In my spare time, I’m a geek about information and government transparency. I foolishly believe that technology can and will make government agencies more transparent, subject agencies to criticism and make government better.
To further that agenda, I created this online police scanner for my hometown of Montpelier, Vermont.
The technology to make this work is pretty out-of-the-box.
So on the software side, I’m using Sox to capture the audio and save it as an Ogg Vorbis file.
Because the audio coming in is so crappy, I am running a lowpass filter on it when I’m capturing it.
I think the quality of the audio is pretty good considering the source.
I’m recording the audio in 10-minute segments. Once a segment is done, it gets uploaded to the server and available to listen to.
In terms of how much code I’ve written to make all of this work, it’s less than 100 lines. There is a bit more sophistication that can and will be added, but the amount of custom code will likely never exceed 1,000 lines.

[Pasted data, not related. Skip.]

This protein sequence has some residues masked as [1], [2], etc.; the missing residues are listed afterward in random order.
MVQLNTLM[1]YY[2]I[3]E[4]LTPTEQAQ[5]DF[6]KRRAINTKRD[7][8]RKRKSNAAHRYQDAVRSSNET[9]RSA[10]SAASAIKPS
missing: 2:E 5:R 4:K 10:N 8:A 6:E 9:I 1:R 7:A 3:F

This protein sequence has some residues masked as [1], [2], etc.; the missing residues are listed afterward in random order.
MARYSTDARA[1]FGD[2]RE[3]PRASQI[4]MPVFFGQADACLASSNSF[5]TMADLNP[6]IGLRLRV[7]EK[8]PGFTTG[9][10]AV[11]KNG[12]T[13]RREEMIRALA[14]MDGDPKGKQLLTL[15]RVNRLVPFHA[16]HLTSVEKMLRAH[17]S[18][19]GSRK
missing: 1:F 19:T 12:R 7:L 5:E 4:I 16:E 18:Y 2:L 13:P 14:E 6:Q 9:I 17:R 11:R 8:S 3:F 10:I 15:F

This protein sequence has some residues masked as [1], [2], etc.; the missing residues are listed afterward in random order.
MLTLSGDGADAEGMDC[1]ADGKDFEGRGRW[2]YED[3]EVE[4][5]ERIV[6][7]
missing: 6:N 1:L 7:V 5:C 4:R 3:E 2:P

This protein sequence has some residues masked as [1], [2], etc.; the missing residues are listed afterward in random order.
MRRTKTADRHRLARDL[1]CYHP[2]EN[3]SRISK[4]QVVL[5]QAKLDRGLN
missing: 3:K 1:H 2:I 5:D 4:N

And the reason I built this system isn’t because I care that much about listening to the Montpelier police scanner any where in the world, it’s because I think this technology could be really useful for low-budget broadcasting of audio and video.
One really annoying thing I discovered building this system is that Apple’s Safari browser doesn’t support the Ogg Vorbis format. So in order to make this work with Safari, I would need to either not use the open Ogg format, but rather some sort of proprietary format like MP3, or I would need to create two versions of the audio. It’s just hilarious how much of a hissy fit Steve Jobs threw about Flash, yet his own browser doesn’t support the open data formats.
Unfortunately, disk space is an issue for me, so I chose to only distribute the audio as Ogg. That means Safari and Internet Explorer users are out of the luck. But frankly, both of those browser’s are second-class citizens on the web now anyways. Just download Chrome, and if you hate Google, get Firefox.